Techstars to Launch Accelerator for Music-Industry Tech Startups. It is the second music-focused accelerator to start in recent months, [paywall] after artist-management firm Th3rd Brain started one to help launch careers for individual musicians.

Irving Azoff Claims YouTube “Pirates” Are “Really Evil.” The CEO and Chairman of Azoff MSG Entertainment, Irving Azoff, is leveling some heavy criticism at YouTube in very public war as he attempts to get the popular video sharing site to properly compensate artists for their music.

What Is Google Daydream And What Does It Mean For Music VR? There are a growing number of VR/music startups who are expected to explore the Daydream platform alongside Gear VR, Oculus Rift, HTC Vive and other VR platforms.

Amazon Reportedly to Launch Amazon Music Unlimited and Echo-Only Streaming Service. A new post from German blogger Carsten Knobloch points to a clue hidden deep in the code for the Amazon Music app for the Fire TV media streamer that shows the company is due to launch their new music service soon.

Deezer Partners With Feature.fm to Let Artists Pay for Sponsored Plays. Feature.fm promises “unprecedented exposure” to artists who find themselves outside the radio system, offering a self-service way to upload music, choose a target audience and then monitor its performance — for a fee.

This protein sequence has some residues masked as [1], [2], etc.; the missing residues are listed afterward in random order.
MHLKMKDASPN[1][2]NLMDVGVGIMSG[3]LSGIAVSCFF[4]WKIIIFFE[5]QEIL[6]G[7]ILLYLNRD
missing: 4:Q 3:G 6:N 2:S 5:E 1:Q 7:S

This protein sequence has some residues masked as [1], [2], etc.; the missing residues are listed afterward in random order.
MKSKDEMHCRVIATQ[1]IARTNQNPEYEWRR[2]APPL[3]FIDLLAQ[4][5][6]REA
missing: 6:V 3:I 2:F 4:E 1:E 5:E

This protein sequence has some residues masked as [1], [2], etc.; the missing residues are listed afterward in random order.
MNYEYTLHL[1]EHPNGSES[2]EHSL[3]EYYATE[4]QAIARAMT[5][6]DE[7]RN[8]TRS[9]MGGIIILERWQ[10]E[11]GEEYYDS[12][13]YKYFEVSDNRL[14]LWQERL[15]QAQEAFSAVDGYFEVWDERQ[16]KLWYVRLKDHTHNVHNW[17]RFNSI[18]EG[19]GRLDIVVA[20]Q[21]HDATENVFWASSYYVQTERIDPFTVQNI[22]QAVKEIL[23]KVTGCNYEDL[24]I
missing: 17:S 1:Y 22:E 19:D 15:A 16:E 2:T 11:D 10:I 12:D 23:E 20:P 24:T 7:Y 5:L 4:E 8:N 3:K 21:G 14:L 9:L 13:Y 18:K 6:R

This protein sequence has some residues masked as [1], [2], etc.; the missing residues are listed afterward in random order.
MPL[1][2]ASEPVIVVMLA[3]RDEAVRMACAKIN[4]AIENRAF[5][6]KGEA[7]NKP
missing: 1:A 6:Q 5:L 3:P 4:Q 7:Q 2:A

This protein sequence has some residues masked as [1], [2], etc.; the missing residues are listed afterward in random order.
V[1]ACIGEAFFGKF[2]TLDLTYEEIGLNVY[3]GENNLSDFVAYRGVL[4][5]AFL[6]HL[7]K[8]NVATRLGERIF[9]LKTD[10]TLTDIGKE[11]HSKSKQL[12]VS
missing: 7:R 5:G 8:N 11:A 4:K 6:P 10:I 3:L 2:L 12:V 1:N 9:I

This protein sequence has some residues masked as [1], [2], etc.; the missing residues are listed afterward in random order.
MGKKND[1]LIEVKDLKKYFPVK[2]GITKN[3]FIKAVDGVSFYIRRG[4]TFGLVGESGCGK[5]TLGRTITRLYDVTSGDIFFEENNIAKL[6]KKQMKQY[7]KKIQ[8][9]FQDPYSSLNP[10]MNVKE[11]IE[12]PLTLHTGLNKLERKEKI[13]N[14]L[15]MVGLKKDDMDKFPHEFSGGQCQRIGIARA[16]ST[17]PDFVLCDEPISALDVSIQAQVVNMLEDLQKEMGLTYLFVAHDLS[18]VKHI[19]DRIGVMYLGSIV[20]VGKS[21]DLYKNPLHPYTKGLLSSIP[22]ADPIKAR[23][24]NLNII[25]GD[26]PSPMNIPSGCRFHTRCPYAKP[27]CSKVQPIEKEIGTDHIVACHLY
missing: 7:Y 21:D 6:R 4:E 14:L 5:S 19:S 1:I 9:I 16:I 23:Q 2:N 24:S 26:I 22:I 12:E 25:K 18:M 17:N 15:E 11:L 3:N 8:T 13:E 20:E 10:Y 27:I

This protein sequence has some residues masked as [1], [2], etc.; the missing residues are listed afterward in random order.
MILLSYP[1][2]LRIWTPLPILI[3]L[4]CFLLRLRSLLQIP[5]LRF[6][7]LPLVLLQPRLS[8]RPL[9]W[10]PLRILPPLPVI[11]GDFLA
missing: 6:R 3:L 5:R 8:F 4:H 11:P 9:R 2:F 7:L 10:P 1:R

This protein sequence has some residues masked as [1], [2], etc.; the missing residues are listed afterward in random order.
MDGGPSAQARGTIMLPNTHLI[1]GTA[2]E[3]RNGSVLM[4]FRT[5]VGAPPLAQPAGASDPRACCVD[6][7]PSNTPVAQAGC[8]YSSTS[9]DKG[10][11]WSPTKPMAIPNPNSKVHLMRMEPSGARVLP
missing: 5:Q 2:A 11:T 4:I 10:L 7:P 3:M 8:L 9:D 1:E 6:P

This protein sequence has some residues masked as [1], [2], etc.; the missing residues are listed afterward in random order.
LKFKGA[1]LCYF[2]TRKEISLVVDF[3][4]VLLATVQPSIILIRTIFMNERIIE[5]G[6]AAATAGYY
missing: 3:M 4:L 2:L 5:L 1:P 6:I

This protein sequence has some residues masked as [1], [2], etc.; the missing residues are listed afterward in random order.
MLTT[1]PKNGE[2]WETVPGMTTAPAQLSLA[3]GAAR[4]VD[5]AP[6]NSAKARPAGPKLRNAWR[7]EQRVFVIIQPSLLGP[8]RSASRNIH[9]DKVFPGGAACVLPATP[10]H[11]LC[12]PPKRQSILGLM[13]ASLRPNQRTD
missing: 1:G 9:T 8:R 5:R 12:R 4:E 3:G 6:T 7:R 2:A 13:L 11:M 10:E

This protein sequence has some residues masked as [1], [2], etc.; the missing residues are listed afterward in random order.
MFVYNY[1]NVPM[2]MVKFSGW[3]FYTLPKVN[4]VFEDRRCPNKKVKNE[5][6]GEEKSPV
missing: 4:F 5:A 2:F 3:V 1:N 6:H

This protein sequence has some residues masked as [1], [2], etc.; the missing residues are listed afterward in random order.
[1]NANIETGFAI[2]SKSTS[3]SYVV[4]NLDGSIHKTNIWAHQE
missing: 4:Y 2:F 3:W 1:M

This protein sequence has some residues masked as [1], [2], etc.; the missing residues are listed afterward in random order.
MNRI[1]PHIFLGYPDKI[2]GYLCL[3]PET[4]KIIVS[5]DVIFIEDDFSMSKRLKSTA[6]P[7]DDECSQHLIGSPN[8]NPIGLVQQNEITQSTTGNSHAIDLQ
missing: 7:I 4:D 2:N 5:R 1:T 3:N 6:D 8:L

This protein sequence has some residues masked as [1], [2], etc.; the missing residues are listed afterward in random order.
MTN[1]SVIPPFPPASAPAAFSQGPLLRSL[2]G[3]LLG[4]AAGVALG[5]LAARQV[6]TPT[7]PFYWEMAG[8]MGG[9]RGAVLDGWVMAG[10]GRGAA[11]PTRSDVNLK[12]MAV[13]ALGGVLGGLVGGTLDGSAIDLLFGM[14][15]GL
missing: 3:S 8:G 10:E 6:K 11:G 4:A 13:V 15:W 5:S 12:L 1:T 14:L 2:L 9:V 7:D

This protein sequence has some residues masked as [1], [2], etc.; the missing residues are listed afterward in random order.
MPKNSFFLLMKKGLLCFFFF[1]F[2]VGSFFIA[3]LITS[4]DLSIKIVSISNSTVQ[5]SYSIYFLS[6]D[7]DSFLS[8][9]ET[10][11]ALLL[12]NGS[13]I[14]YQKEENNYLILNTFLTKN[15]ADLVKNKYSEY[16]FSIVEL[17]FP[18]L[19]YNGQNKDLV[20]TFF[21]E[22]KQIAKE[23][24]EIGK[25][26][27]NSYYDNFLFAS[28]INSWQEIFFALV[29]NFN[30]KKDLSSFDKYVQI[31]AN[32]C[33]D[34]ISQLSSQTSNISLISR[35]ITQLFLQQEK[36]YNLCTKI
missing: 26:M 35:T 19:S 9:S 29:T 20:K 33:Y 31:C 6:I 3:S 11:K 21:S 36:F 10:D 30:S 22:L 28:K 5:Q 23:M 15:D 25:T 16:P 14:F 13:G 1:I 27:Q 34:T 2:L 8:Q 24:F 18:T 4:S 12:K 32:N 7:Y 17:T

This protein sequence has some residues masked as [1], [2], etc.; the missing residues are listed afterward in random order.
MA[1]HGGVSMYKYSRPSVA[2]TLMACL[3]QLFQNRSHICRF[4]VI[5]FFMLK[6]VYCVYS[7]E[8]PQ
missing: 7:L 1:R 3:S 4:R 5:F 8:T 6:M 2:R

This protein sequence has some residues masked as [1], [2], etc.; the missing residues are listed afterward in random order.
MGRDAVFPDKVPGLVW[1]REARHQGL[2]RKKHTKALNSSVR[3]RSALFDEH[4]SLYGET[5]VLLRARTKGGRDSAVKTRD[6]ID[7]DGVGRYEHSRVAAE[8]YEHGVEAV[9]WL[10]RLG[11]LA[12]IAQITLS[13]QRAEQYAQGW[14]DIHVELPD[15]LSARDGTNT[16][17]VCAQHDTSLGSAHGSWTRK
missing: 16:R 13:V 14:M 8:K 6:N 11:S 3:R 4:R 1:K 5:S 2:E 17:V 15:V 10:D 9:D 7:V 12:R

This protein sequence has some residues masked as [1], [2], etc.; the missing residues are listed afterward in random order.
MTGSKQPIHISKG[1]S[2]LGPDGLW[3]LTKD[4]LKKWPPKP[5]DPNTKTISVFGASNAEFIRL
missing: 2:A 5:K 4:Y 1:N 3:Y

Download Revenue To Shrink 50% As Streaming Music Grows To 950 Million Users. According to the latest forecast by Strategy Analytics, streaming will account for 95% of all mobile music use, and that will grow the market to $12 billion by 2022.

TuneCore Acquires JustGo, Relaunches It As A Free Social Media Tool. TuneCore Social offers streamlined posts to Facebook, Twitter, Mixcloud, Soundcloud, YouTube, and Instagram, plus scheduled posts and analytics.

Spotify Reportedly Dealing With Malware Issue On Its Free Service. Spotify has acknowledged the issue, blaming “an isolated issue with an ad on our free tier” and promising that “We have now identified the source of the problem and have shut it down.

BitTorrent Reportedly Fires Co-CEOs, Shutters Streaming Service. During Delamar and Johnson’s brief tenure, the company launched BitTorrent Live, an app featuring 16 channels of live streaming content from independent video producers.

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RECAP: Labels Sue YouTube MP3 Ripper, Congress Urges ‘100% Licensing’ Decision U-Turn, Shazam Finally Profits

Posted by Glen Sears | October 3, 2016 8:53 am | No Comments